• protects the interests of their stakeholders

• ensures that the Board of Directors
discharges its duties to direct strategy, build
value and monitor performance of the
organisation

• ensures that management controls are in
place and are performing adequately

The arrangements for the formal reporting
of risk management should be clearly stated
and be available to the stakeholders.

The formal reporting should address:

• the control methods – particularly
management responsibilities for risk
management

• the processes used to identify risks and
how they are addressed by the risk
management systems

• the primary control systems in place to
manage significant risks

• the monitoring and review system in place
Any significant deficiencies uncovered by
the system, or in the system itself, should
be reported together with the steps taken
to deal with them.

A Risk Management Standard10

Risk treatment is the process of selecting
and implementing measures to modify the
risk. Risk treatment includes as its major
element, risk control/mitigation, but
extends further to, for example, risk
avoidance, risk transfer, risk financing, etc.

NOTE: In this standard, risk financing
refers to the mechanisms (eg insurance
programmes) for funding the financial
consequences of risk. Risk financing is not
generally considered to be the provision of
funds to meet the cost of implementing risk
treatment (as defined by ISO/IEC Guide
73; see page 17).

Any system of risk treatment should
provide as a minimum:

• effective and efficient operation of the
organisation

• effective internal controls

• compliance with laws and regulations.

The risk analysis process assists the effective
and efficient operation of the organisation
by identifying those risks which require
attention by management. They will need
to prioritise risk control actions in terms of
their potential to benefit the organisation.

Effectiveness of internal control is the
degree to which the risk will either be
eliminated or reduced by the proposed
control measures.

Cost effectiveness of internal control relates
to the cost of implementing the control
compared to the risk reduction benefits
expected.

The proposed controls need to be
measured in terms of potential economic
effect if no action is taken versus the cost
of the proposed action(s) and invariably
require more detailed information and
assumptions than are immediately
available.

7. Risk Treatment

© IRM: 2002 11

Effective risk management requires a
reporting and review structure to ensure
that risks are effectively identified and
assessed and that appropriate controls and
responses are in place. Regular audits of
policy and standards compliance should be
carried out and standards performance
reviewed to identify opportunities for
improvement. It should be remembered
that organisations are dynamic and operate
in dynamic environments. Changes in the
organisation and the environment in which
it operates must be identified and
appropriate modifications made to systems.

The monitoring process should provide
assurance that there are appropriate controls in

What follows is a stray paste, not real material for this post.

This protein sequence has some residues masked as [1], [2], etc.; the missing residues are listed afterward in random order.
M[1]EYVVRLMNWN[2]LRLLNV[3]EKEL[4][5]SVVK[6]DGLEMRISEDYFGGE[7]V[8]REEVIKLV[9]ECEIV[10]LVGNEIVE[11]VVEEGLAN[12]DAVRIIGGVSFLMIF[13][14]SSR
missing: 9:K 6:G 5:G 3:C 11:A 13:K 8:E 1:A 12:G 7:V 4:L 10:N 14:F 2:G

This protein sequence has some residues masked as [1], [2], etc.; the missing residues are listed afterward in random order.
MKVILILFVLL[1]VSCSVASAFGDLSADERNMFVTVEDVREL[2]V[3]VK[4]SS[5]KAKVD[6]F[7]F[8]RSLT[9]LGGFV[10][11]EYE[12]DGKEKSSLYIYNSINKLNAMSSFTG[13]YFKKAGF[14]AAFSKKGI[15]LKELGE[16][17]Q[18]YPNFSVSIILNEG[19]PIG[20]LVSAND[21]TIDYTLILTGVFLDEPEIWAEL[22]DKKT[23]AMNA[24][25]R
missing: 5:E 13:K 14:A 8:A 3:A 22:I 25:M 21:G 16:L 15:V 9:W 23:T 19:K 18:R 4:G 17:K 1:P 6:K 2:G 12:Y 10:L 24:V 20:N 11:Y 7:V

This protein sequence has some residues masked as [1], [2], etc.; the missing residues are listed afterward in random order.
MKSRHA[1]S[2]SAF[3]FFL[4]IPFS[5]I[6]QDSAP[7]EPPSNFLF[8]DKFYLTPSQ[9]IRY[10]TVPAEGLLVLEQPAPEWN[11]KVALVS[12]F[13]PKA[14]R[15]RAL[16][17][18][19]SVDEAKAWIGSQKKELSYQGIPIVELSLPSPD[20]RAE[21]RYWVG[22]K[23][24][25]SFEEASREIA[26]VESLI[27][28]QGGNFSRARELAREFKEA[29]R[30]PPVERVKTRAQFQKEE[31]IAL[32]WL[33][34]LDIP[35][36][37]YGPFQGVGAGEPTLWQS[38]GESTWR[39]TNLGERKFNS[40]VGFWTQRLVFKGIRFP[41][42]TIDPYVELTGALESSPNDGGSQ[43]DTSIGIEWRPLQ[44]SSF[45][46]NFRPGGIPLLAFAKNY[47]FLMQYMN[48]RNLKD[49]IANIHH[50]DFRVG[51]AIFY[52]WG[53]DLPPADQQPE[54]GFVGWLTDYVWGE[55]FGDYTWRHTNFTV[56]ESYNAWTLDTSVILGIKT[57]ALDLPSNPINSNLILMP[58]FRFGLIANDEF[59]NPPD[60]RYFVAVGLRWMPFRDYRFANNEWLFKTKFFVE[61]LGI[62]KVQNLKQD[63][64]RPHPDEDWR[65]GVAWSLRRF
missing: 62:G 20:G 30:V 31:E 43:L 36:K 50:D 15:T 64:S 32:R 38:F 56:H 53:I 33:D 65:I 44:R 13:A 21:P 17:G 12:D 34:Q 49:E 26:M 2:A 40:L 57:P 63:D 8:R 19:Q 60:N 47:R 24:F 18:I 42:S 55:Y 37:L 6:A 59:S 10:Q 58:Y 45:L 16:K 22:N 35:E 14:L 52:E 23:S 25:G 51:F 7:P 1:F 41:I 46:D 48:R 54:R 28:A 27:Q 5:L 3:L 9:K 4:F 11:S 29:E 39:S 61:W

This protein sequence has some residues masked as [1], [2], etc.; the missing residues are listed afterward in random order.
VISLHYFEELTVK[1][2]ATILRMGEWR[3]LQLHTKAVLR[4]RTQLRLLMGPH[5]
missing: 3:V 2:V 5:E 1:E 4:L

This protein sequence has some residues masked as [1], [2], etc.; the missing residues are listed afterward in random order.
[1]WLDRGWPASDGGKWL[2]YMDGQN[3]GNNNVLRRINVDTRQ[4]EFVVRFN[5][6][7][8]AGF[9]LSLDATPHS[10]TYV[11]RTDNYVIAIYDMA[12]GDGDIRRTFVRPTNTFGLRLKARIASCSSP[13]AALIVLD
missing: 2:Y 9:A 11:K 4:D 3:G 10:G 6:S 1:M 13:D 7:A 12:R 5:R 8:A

place for the organisation’s activities and that
the procedures are understood and followed.

Changes in the organisation and the
environment in which it operates must be
identified and appropriate changes made to
systems.

Any monitoring and review process should
also determine whether:

• the measures adopted resulted in what was
intended

• the procedures adopted and information
gathered for undertaking the assessment
were appropriate

• improved knowledge would have helped
to reach better decisions and identify
what lessons could be learned for
future assessments and management of
risks

8. Monitoring and Review of the Risk
Management Process

Firstly, the cost of implementation has to
be established. This has to be calculated
with some accuracy since it quickly
becomes the baseline against which cost
effectiveness is measured. The loss to be
expected if no action is taken must also
be estimated and by comparing the
results, management can decide whether
or not to implement the risk control
measures.

Compliance with laws and regulations is
not an option. An organisation must
understand the applicable laws and must
implement a system of controls to achieve

compliance. There is only occasionally
some flexibility where the cost of reducing
a risk may be totally disproportionate to
that risk.

One method of obtaining financial
protection against the impact of risks is
through risk financing which includes
insurance. However, it should be
recognised that some losses or elements of a
loss will be uninsurable eg the uninsured
costs associated with work-related health,
safety or environmental incidents, which
may include damage to employee morale
and the organisation’s reputation.

An organisation’s risk management policy
should set out its approach to and appetite
for risk and its approach to risk
management. The policy should also set
out responsibilities for risk management
throughout the organisation.

Furthermore, it should refer to any legal
requirements for policy statements eg. for
Health and Safety.

Attaching to the risk management process
is an integrated set of tools and techniques
for use in the various stages of the business
process. To work effectively, the risk